There's a little bit of background to my adoration of Rob Lowe (2000s-present). He was Sam Seaborne in The West Wing. You may ask why that's such a big deal--it is!! First of all, his character is nothing short of adorable and genuine and optimistic in the show. Second, it's The West Wing, an amazing show. Third, this is the show that hooked me up for good with Ben. (Another story for another day if you're really at all interested.)

I'm not all that in love with Lowe in his pre-TWW days, e.g. the likes of Tommy Boy when he was associated with the Brat Pack. The rationale for this is basically because that type of movie is really never anything that I watch or enjoy. Crude comedies? Not my thing.

At any rate, I adore Sam Seaborn. I'm not much of a book buyer, so I had to wait in line at the library to finally get a copy of it to read, which is to say that I had to wait for a while because I was something like 18th in line for a copy. And then I got my chance to read it at the beginning of September when I was halfheartedly reading 2 other books and when the school year starts ramping up (and, oh my, this year has been epic so far--distractingly so). All of this means that I had to turn my copy back in to the library with no hopes of renewing it. I had to get back in line, but I'm only 5th in line now, so maybe I won't remember that I'm on page 127 and that he's in the middle of talking about starting to shoot his breakout film, The Outsiders (I hated this book! Truly one of the few books that I've had to read for school that I haven't enjoyed in some way. But whatev...way to go Rob "Sodapop" Lowe!)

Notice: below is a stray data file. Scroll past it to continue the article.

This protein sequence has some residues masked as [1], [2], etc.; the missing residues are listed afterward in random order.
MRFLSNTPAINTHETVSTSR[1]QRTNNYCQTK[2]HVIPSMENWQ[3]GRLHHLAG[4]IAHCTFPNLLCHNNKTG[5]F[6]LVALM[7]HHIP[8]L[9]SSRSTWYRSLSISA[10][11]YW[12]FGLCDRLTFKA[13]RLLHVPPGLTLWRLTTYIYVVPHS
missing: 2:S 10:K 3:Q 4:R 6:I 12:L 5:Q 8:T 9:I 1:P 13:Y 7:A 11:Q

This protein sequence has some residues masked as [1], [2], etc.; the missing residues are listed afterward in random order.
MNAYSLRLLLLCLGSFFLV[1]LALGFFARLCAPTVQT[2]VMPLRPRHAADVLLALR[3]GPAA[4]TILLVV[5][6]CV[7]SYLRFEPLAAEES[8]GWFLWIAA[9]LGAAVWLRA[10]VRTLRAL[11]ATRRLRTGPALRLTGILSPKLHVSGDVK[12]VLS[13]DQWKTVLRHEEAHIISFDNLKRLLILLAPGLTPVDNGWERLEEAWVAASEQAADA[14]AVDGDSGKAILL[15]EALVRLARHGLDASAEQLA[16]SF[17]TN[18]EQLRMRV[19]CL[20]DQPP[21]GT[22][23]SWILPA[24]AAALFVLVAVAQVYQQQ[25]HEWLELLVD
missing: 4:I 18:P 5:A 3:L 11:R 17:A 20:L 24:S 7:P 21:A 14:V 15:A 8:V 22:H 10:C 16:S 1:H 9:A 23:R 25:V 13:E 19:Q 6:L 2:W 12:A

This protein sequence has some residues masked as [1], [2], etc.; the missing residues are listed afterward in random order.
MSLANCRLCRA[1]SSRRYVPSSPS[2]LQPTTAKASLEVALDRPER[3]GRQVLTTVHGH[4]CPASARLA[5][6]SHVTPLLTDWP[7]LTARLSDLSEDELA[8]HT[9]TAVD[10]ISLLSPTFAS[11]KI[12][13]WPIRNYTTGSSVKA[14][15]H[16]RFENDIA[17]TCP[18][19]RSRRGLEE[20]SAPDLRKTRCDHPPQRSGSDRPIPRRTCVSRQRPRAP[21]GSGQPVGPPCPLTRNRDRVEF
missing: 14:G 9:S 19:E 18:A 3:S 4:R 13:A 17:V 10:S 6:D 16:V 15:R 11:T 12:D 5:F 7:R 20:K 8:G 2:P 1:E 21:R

Regardless of me not finishing it, I'm going to offer my thoughts on it so far, which I also believe will hold true for the rest of the book whenever I get it again.

1. His writing is pretty lame.
2. His stories are pretty incredible.